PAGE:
The research team asked these healthy children (typically developing children between 7 and 12 years of age) to perform a so-called N-back task which requires that children remember words that are presented to them one-at-a-time.  Each time a new word is presented, the children had to decide whether that word was the same as the previous word (1-back) or the previous, previous word (2-back).  Its a maddening task and places an extreme demand on neural circuits involved in active maintenance of information (frontal cortex) as well as inhibition of irrelevant information that occurs during updating (basal ganglia circuits).

As the DAT1 protein is widely expressed in the basal ganglia, the research team asked where in the brain was variation in the DAT1 (9- vs. 10-repeat) associated with neural activity?  and where was there a further difference between 1-back and 2-back?  Indeed, the team finds that brain activity in many regions of the basal ganglia (caudate, putamen, substantia nigra & subthalamic nucleus) were associated with genetic variation in DAT1.  Neat!  the gene may be exerting an influence on brain function (and behavior) in healthy children, even though they do not carry a diagnosis.  Certainly, genes are not destiny, even though they do influence brain and behavior.

What was cooler to me though, is the way the investigators examined the role of genetic variation in the 1-back (easy or low load condition) vs. 2-back (harder, high-load condition) tasks.  Their data shows that there was less of an effect of genotype on brain activation in the easy tasks.  Rather, only when the task was hard, did it become clear that the basal ganglia in the 10/10 carriers was lacking the necessary brain activation needed to perform the more difficult task.  Thus, the investigators reveal that the genetic risk may not be immediately apparent under conditions where heavy “loads” or demands are not placed on the brain.  Cognitive load matters when interpreting genetic data!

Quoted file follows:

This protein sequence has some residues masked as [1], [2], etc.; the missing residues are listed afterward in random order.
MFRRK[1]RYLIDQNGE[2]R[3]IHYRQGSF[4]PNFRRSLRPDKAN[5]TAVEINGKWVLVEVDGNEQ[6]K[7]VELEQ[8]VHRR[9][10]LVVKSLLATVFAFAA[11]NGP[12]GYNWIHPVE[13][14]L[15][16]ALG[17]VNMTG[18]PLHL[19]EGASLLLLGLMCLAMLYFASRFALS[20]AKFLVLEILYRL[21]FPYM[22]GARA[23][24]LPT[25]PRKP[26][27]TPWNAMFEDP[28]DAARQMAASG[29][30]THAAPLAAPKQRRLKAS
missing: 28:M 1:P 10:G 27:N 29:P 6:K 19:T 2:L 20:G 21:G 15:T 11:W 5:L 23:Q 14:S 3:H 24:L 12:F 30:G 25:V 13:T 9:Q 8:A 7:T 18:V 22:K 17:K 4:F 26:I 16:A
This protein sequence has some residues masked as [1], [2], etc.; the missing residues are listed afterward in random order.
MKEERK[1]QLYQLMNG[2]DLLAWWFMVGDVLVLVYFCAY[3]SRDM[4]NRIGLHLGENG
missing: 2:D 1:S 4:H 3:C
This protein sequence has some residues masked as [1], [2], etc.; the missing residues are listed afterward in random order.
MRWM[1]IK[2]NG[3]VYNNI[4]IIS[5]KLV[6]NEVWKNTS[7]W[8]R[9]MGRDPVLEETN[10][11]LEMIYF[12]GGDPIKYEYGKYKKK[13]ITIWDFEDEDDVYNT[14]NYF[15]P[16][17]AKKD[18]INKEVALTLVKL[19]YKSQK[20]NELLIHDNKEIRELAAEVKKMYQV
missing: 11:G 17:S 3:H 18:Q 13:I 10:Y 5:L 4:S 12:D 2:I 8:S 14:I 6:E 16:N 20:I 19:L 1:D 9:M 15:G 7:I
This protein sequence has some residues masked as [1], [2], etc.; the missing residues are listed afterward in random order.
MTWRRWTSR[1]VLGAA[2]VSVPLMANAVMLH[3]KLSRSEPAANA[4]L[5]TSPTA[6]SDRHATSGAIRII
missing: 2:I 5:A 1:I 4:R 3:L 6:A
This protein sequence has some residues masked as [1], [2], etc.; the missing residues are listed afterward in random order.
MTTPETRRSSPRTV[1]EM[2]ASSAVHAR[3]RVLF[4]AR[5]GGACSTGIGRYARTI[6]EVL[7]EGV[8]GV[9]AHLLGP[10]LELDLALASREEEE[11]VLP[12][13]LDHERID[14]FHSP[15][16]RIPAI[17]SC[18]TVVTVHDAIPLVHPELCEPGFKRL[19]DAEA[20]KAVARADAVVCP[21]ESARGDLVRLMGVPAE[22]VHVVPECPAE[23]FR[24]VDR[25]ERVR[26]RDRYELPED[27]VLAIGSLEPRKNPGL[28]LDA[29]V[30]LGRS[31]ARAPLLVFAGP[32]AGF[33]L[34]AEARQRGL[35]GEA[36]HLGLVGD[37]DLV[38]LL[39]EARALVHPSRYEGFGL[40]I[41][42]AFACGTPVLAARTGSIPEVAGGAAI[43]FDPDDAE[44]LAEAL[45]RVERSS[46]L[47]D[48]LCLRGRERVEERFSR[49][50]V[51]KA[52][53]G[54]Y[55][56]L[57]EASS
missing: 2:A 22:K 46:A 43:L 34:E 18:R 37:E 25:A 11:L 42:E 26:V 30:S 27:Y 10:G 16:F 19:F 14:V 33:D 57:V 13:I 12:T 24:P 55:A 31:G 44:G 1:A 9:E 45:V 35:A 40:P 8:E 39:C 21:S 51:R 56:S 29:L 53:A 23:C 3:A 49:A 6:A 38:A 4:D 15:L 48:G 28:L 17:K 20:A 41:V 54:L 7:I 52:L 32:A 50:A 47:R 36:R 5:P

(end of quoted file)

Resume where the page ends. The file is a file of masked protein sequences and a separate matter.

This result made me think that genes in the brain might be a lot like genes in muscles.  Individual differences in muscle strength are not associated with genotype when kids are lifting feathers.  Only when kids are actually training and using their muscles, might one start to see that some genetically advantaged kids have muscles that strengthen faster than others.  Does this mean there is a “weak muscle gene” – yes, perhaps.  But with the proper training regimen, children carrying such a “weak muscle gene” would be able to gain plenty of strength.

I guess its off to the mental and physical gyms for me and my son.

** PODCAST accompanies this post** also, here’s a link to the Vaidya lab!

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The A-to-T SNP rs7794745 in the CNTNAP2 gene was found to be associated with increased risk of autism (see Arking et al., 2008).  Specifically, the TT genotype, found in about 15% of individuals, increases these folks’ risk by about 1.2-1.7-fold.  Sure enough, when I checked my 23andMe profile, I found that I’m one of these TT risk-bearing individuals.  Interesting, although not alarming since me and my kids are beyond the age where one typically worries about autism.  Still, one can wonder if such a risk factor might have exerted some influence on the development of my brain?